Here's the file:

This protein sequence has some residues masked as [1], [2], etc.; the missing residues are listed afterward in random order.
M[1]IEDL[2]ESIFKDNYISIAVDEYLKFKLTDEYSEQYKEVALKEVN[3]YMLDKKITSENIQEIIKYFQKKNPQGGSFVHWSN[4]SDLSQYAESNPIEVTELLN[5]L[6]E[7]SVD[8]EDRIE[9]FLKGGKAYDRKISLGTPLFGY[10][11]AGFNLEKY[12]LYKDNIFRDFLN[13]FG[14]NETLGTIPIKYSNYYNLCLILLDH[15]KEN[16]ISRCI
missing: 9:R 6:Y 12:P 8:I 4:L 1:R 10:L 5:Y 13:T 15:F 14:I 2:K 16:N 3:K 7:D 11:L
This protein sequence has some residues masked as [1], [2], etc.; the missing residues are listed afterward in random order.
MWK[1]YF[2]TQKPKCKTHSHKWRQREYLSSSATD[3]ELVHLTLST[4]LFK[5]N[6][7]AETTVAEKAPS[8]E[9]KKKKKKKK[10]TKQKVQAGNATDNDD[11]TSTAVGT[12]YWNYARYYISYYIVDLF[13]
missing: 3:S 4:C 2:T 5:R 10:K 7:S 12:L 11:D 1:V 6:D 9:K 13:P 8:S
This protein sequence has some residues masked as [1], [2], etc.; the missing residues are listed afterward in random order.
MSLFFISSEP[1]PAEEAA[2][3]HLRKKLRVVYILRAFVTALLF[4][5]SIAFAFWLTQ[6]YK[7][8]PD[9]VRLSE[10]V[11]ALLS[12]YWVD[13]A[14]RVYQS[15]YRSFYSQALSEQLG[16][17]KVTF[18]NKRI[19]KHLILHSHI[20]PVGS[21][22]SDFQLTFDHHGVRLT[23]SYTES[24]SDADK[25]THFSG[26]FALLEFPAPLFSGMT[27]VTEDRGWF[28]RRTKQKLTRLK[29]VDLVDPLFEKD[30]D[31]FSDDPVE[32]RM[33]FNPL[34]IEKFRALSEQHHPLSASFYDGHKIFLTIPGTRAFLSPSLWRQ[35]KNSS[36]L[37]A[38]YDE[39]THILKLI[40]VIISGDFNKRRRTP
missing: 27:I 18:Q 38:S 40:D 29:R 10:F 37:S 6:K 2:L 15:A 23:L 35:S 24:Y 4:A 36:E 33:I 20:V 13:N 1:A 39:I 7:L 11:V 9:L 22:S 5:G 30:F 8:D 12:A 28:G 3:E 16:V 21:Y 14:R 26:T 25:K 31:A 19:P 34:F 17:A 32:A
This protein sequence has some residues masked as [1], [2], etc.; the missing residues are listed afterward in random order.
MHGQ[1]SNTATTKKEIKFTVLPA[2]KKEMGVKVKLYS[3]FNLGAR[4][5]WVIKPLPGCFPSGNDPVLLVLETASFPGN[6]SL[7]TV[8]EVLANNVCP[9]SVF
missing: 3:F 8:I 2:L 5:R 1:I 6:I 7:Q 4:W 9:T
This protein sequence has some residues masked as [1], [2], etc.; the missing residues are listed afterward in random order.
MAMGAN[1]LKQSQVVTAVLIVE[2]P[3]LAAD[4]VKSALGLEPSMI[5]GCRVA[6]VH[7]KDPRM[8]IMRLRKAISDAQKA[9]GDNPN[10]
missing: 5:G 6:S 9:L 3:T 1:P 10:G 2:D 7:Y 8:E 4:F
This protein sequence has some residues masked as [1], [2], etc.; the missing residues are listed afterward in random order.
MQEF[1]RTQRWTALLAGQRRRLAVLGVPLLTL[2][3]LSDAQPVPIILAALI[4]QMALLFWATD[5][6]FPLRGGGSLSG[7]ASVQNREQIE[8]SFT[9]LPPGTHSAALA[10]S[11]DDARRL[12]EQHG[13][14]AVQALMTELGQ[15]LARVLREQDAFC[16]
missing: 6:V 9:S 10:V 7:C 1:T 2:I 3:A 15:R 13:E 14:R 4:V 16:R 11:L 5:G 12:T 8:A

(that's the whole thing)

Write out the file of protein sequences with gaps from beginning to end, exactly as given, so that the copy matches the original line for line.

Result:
This protein sequence has some residues masked as [1], [2], etc.; the missing residues are listed afterward in random order.
M[1]IEDL[2]ESIFKDNYISIAVDEYLKFKLTDEYSEQYKEVALKEVN[3]YMLDKKITSENIQEIIKYFQKKNPQGGSFVHWSN[4]SDLSQYAESNPIEVTELLN[5]L[6]E[7]SVD[8]EDRIE[9]FLKGGKAYDRKISLGTPLFGY[10][11]AGFNLEKY[12]LYKDNIFRDFLN[13]FG[14]NETLGTIPIKYSNYYNLCLILLDH[15]KEN[16]ISRCI
missing: 9:R 6:Y 12:P 8:I 4:L 1:R 10:L 5:Y 13:T 15:F 14:I 2:K 16:N 3:K 7:D 11:L
This protein sequence has some residues masked as [1], [2], etc.; the missing residues are listed afterward in random order.
MWK[1]YF[2]TQKPKCKTHSHKWRQREYLSSSATD[3]ELVHLTLST[4]LFK[5]N[6][7]AETTVAEKAPS[8]E[9]KKKKKKKK[10]TKQKVQAGNATDNDD[11]TSTAVGT[12]YWNYARYYISYYIVDLF[13]
missing: 3:S 4:C 2:T 5:R 10:K 7:S 12:L 11:D 1:V 6:D 9:K 13:P 8:S
This protein sequence has some residues masked as [1], [2], etc.; the missing residues are listed afterward in random order.
MSLFFISSEP[1]PAEEAA[2][3]HLRKKLRVVYILRAFVTALLF[4][5]SIAFAFWLTQ[6]YK[7][8]PD[9]VRLSE[10]V[11]ALLS[12]YWVD[13]A[14]RVYQS[15]YRSFYSQALSEQLG[16][17]KVTF[18]NKRI[19]KHLILHSHI[20]PVGS[21][22]SDFQLTFDHHGVRLT[23]SYTES[24]SDADK[25]THFSG[26]FALLEFPAPLFSGMT[27]VTEDRGWF[28]RRTKQKLTRLK[29]VDLVDPLFEKD[30]D[31]FSDDPVE[32]RM[33]FNPL[34]IEKFRALSEQHHPLSASFYDGHKIFLTIPGTRAFLSPSLWRQ[35]KNSS[36]L[37]A[38]YDE[39]THILKLI[40]VIISGDFNKRRRTP
missing: 27:I 18:Q 38:S 40:D 29:R 10:F 37:S 6:K 2:L 15:A 23:L 35:S 24:Y 4:A 36:E 33:I 20:V 13:N 1:A 39:I 7:L 11:V 9:L 22:S 5:G 30:F 8:D 12:A 28:G 3:E 16:V 21:Y 14:R 26:T 25:K 31:A 19:P 34:F 17:A 32:A
This protein sequence has some residues masked as [1], [2], etc.; the missing residues are listed afterward in random order.
MHGQ[1]SNTATTKKEIKFTVLPA[2]KKEMGVKVKLYS[3]FNLGAR[4][5]WVIKPLPGCFPSGNDPVLLVLETASFPGN[6]SL[7]TV[8]EVLANNVCP[9]SVF
missing: 3:F 8:I 2:L 5:R 1:I 6:I 7:Q 4:W 9:T
This protein sequence has some residues masked as [1], [2], etc.; the missing residues are listed afterward in random order.
MAMGAN[1]LKQSQVVTAVLIVE[2]P[3]LAAD[4]VKSALGLEPSMI[5]GCRVA[6]VH[7]KDPRM[8]IMRLRKAISDAQKA[9]GDNPN[10]
missing: 5:G 6:S 9:L 3:T 1:P 10:G 2:D 7:Y 8:E 4:F
This protein sequence has some residues masked as [1], [2], etc.; the missing residues are listed afterward in random order.
MQEF[1]RTQRWTALLAGQRRRLAVLGVPLLTL[2][3]LSDAQPVPIILAALI[4]QMALLFWATD[5][6]FPLRGGGSLSG[7]ASVQNREQIE[8]SFT[9]LPPGTHSAALA[10]S[11]DDARRL[12]EQHG[13][14]AVQALMTELGQ[15]LARVLREQDAFC[16]
missing: 6:V 9:S 10:V 7:C 1:T 2:I 3:A 15:R 13:E 14:R 4:V 16:R 11:L 5:G 12:T 8:A